After decades in Whitehorse, the Salvation Army thrift store is shutting its doors for good.
Its last day will be April 12, the organization announced March 1.
The store on Fourth Avenue loses money, said executive director Ian McKenzie. Add to that an increasing amount of unsalable trash being dumped at the doorstep, and the store wasn’t viable anymore.
“The amount of work we’ve had to put in to try and sustain the store or address the shortfall there … it just ends up sort of taking focus away from other things that are critical for us.”
McKenzie won’t say how much money the store loses. The Salvation Army has been trying to come up with a solution for some time, he said.
Last year, in an effort to save money, the organization got rid of its truck and driver who used to provide pickup and delivery.
Staff have also worked with the landlord to build a gate in the backyard in an effort to stop people from dropping off bags of unwanted goods when no one is looking.
Even with the gate in the back, people still leave bags containing “essentially garbage that wasn’t suitable for sale,” McKenzie said.
“Virtually every morning when we come in, the front door has bags stacked in front that we have to deal with.”
That usually means taking the time to sort what’s there and drive loads of junk up to the dump.
“The time and cost that’s involved in that is certainly one of the factors that has been growing over the last couple of years,” McKenzie said.
That Salvation Army doesn’t track how much donated goods are actually trash. But the problem McKenzie described is not unique to the thift store.
Last year, when the City of Whitehorse decided to shutter its free store at the dump, officials estimated that only 10 per cent of the items left there ever found a new home.
The closure of the thrift store combined with the end of the dump’s free store will likely leave a void for people looking for cheap or free second-hand goods.
Raven Recycling, which runs Whitehorse’s only other free store, saw an uptick in use when the city’s site closed, said executive director Joy Snyder.
They’re expecting something similar when the thrift store shuts down.
But there may be a solution on the horizon. Raven Recycling has recently been approved for nearly $20,000 from the Yukon’s Community Development Fund. That money is to hire someone to staff its free store.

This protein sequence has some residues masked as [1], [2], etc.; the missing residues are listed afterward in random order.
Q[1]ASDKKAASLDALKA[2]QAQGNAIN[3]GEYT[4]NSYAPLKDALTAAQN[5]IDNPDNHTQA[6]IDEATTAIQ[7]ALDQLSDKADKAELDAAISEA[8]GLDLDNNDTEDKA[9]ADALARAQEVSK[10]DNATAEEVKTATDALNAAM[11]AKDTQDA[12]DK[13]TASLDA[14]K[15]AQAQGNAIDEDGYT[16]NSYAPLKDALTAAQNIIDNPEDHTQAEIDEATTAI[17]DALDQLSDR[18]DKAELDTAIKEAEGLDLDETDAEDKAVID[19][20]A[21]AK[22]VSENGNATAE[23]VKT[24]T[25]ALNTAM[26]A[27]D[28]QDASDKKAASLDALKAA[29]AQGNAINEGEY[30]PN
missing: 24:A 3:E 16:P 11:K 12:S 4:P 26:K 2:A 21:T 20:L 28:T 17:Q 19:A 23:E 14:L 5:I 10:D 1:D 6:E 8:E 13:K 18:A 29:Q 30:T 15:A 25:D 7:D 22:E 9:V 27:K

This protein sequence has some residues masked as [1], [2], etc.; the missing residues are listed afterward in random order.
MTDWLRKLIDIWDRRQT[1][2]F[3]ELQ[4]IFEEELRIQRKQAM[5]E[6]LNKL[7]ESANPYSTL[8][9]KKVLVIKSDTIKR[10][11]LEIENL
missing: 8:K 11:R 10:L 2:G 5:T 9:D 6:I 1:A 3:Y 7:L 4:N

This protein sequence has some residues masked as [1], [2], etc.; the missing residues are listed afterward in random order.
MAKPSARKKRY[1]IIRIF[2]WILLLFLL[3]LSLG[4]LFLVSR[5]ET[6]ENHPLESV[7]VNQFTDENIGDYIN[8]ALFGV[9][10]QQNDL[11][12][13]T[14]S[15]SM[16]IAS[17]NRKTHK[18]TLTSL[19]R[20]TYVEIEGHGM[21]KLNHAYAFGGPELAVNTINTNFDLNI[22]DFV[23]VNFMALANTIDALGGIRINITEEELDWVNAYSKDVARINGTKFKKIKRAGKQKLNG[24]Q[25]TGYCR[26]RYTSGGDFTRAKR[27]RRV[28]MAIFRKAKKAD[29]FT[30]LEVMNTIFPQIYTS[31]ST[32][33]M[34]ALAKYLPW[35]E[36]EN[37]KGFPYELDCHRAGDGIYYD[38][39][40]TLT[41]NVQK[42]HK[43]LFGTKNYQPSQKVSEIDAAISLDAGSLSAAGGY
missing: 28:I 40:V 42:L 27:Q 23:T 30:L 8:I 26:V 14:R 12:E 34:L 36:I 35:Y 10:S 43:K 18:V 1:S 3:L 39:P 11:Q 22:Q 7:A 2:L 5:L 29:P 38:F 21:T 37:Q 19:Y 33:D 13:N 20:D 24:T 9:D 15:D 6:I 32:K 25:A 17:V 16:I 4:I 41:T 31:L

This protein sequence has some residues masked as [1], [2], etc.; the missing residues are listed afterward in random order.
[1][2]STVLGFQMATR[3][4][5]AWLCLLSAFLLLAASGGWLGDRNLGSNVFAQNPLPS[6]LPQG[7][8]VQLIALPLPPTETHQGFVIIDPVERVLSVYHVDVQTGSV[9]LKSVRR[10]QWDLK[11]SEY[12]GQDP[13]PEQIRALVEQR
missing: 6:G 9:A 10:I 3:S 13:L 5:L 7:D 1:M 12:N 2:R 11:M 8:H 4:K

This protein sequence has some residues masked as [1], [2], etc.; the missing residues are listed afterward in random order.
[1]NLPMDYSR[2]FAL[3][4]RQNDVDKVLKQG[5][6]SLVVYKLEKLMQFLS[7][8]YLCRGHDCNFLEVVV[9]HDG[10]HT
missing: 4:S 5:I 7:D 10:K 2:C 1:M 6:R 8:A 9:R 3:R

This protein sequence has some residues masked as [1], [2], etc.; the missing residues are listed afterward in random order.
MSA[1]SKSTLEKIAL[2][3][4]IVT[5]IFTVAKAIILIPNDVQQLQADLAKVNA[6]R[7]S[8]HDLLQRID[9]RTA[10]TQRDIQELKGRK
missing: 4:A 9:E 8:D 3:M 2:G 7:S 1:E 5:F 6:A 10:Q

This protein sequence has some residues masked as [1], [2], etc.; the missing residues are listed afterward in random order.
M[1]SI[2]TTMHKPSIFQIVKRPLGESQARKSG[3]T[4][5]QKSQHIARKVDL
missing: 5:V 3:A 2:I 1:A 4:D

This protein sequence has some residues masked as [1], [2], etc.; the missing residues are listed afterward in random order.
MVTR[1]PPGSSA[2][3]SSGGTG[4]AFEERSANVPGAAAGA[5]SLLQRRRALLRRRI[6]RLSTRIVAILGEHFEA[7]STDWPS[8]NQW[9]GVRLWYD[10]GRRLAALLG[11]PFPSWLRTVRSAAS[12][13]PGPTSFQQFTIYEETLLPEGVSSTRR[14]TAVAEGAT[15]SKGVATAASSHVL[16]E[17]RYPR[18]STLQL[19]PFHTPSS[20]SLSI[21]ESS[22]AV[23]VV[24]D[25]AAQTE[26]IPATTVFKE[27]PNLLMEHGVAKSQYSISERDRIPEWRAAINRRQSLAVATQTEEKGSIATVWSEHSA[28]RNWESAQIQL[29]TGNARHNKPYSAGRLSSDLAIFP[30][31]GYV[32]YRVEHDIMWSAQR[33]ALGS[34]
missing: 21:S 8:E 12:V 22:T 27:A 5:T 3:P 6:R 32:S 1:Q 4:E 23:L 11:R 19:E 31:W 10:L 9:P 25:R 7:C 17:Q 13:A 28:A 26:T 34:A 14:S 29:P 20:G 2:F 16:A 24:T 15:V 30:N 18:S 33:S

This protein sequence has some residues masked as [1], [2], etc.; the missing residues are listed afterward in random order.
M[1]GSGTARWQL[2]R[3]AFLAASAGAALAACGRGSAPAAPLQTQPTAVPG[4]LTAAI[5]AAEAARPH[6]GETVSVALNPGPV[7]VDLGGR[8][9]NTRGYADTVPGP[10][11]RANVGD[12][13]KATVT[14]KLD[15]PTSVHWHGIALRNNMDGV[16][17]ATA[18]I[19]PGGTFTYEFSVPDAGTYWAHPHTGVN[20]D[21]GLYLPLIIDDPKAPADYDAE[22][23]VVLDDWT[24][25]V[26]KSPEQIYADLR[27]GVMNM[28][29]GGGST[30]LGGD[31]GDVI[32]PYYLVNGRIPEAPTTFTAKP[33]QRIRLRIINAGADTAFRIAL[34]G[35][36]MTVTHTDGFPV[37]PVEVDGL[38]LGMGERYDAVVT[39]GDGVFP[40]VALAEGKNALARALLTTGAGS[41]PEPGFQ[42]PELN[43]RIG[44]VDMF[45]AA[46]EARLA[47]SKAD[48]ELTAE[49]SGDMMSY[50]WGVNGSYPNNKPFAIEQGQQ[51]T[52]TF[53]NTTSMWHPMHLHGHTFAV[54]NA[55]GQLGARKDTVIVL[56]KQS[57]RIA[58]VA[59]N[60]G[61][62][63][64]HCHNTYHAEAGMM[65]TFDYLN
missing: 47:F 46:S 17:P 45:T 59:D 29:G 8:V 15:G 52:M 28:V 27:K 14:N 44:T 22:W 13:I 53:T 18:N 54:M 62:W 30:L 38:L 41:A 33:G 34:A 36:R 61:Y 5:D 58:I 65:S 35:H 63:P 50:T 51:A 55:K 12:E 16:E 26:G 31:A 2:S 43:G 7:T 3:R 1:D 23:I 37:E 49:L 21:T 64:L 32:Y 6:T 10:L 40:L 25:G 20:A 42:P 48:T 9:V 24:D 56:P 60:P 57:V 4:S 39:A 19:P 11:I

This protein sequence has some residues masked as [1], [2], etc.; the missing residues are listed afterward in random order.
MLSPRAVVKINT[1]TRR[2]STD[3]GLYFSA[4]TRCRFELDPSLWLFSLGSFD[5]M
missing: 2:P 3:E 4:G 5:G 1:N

Until now, the free store only had someone come in the mornings to sort goods and keep things organized, Snyder said. This new employee will work nearly full time to help manage the store and collect data on how it is used over six months starting in April.
That research will be the first of its kind in the city, Snyder said.
“We need volumes, we need to know what type of stuff comes in, we need to know if it’s useful, to whom it’s useful, and how do we make the connection.”
The new employee will also be researching different business models used by thrift stores around Canada.
“We want to put a business plan together to find a community model that works,” Snyder said. “We can assume that the Sally Ann model didn’t work. It was a valuable service, but it wasn’t sustainable.”
They’ll also hopefully deter people from leaving trash behind.
“Part of staffing (the new position) is also educating the public on what’s reusable,” she said.
The hope is to come up with a plan for a community thrift store that is financially sustainable. It’s not something Raven would want to run on its own, Snyder said.
But when the city’s free store shut down, roundtable meetings took place with various non-profit organizations to discuss what should happen next.
One idea tossed around was to come up with some sort of shared community space for a store, she said.
“Everyone agreed that they wanted a community one, that it needed some partners, some non-profits that could sort of band together and use it for hopefully fundraising purposes and whatnot.”
It’s too early to say what that might look like or how it could be funded. But Snyder said collecting data on how Raven’s free store is used is a good first step.
Meanwhile the Opposition is calling on the Yukon government to sit down with the Salvation Army and discuss whether more money could be made available to keep the thrift store open.
“The thrift store does provide a valuable service to low-income Yukoners in making clothing and other goods available at an affordable price,” said Yukon Party MLA Brad Cathers.
“Secondly, it does play a role in waste diversion from the landfill which is something that all governments have been talking about.”
The Salvation Army is preparing to open a new shelter in downtown Whitehorse soon. The Yukon government is spending $10.2 million on the project to replace the old, smaller, shelter.
McKenzie said he doesn’t think the new location will have room for a thrift store.
“The agreement with the government in terms of the social services funding for the project didn’t allow for that kind of activity and it probably wouldn’t be suitable,” he said.
Closing the thrift store means four full-time and eight part-time or casual employees are losing their jobs.
A close-out sale has already started and will continue until the doors are shut for good.
Contact Ashley Joannou at firstname.lastname@example.org